Arriving at this point, I felt nothing more than a loser, feeling that everyone else was moving forward in their life, while there I was, moving backwards… or so I thought.

There’s a saying: “If you hit rock bottom, the only way to go is up.”

At some point of your life, you know that you could not continue being that way and it hits you really hard.

You know that change will only come to you if you make the change yourself. All it takes is for one person to believe in you.

If you have just that one person, be it a stranger, friend, family or your spouse, you can then build that belief inside you.

Take baby steps; one at a time, exploring what you wanted to do, what you are interested in and what you were looking for, for the next job.

Take a step outside of your comfort zone, making a consistent effort and challenge yourself in ways you would have never imagined.

With that kind of mindset in me, I explored on events I was interested in.

Almost every day I was occupied with attending events, meeting new people and gaining knowledge in things I was interested in, even outside of my job nature.

With the exposure I was getting, I slowly understood what was personally most important to me.

My confidence started to come back, and I was then more than ready to face people, face job applications/interviews, and putting my head high up again!

Today, I am grateful to say that I have indeed landed on a job or company with the things that I wanted to focus on.

Things have since gone up all the way to one of my happiest times in my career.

What works for others won’t always work for you.

The point I’m trying to make here is not to encourage or discourage any sort of job quitting decisions before securing the next job.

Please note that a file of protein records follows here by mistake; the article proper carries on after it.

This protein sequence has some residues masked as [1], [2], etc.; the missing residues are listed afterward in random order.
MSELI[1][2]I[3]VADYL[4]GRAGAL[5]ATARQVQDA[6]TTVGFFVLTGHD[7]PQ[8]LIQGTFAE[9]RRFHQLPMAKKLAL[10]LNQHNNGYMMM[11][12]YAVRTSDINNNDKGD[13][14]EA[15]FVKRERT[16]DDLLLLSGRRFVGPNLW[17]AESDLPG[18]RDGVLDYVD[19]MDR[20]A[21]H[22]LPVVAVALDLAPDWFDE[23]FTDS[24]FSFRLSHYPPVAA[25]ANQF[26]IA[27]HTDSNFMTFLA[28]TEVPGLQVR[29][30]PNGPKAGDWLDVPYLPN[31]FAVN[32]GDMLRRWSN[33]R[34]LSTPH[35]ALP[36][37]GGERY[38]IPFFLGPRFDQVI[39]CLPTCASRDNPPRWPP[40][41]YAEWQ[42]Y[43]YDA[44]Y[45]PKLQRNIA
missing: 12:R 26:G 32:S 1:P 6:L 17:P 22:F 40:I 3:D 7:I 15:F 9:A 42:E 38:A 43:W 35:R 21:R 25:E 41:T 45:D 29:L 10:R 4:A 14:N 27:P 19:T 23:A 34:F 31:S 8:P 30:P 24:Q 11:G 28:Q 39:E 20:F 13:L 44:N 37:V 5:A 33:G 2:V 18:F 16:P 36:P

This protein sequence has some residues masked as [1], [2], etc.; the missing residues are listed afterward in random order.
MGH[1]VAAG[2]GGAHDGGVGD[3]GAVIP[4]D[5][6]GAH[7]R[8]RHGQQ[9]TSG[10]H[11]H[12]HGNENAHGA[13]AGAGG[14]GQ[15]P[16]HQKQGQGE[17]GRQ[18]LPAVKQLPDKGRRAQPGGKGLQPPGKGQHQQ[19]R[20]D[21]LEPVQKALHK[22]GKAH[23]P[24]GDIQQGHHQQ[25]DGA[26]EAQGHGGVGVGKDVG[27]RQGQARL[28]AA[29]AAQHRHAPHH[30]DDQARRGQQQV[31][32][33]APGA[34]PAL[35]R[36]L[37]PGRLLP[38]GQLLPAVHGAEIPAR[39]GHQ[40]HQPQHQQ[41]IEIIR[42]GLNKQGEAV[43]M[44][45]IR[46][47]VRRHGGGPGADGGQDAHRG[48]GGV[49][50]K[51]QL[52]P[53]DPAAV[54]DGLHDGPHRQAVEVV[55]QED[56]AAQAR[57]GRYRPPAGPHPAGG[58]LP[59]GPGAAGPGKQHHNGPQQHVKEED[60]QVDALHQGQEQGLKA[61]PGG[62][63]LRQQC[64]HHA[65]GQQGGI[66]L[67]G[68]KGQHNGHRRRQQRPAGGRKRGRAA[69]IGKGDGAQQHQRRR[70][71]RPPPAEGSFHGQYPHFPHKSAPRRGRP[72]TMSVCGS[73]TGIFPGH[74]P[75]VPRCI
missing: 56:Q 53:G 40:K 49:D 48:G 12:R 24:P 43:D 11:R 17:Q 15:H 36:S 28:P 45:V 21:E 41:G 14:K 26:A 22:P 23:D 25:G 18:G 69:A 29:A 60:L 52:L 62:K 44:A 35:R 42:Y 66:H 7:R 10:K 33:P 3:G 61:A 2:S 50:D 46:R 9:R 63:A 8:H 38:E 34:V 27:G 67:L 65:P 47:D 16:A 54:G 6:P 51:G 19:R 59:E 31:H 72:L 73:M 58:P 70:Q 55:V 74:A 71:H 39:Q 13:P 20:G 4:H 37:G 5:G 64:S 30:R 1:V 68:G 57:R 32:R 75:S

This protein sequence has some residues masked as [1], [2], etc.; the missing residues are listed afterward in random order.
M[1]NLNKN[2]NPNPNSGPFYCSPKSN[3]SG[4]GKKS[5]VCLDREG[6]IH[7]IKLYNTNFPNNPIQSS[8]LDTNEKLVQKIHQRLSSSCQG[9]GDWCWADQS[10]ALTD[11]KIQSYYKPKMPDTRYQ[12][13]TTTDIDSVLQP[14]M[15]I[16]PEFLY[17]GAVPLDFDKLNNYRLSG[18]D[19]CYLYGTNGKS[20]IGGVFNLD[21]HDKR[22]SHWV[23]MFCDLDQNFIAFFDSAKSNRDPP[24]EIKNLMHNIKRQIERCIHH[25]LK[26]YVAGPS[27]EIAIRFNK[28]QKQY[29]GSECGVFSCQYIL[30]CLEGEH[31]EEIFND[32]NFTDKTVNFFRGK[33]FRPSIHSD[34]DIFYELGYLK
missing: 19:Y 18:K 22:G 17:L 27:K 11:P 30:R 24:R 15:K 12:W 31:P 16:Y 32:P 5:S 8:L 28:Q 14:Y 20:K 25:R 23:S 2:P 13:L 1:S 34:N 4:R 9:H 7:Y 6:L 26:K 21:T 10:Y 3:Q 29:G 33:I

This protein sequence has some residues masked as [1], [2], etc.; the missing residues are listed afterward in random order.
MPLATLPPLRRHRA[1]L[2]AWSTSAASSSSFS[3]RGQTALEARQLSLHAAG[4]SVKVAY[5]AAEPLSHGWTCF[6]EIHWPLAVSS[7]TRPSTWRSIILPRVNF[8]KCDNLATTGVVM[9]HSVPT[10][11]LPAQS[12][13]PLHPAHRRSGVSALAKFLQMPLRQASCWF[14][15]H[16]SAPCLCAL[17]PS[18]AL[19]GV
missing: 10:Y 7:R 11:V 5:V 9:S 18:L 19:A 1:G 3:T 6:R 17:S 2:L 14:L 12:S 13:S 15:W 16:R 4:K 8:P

I am here to sincerely let you know that if you are going through tough time in life, always remember that this too shall pass.

The lowest point of your life teaches you life lessons that you cannot gain during your higher times in life.

It is a valuable lesson which is an eye opener to many things you could never have imagined.

If someone asked me if I’ve ever regretted my decision to quit my job, my definite answer would be “NO”.

I may have suffered, be it mentally or financially, but those were the kind of decisions that I needed to make for my everlasting curiosity and doubts during my work life that I needed that time-off for myself.

I was solely responsible for my own decision, so I had to face any consequences that came with it. All of these came with a reward called life experience.

What I’ve learned is that everyone’s life is different. What works for others won’t always work for you.

Instead of comparing, questioning and judging others, why not be kind, and lend a helping hand in any way, or even be an active listener to those in need?

Let’s all make the world a better place!

For more stories like this read: I Still Haven’t Found a Job for past 6 Months – What Should I Do? And I Took Five Years to Get My Dream Job – Here’s How You Can Too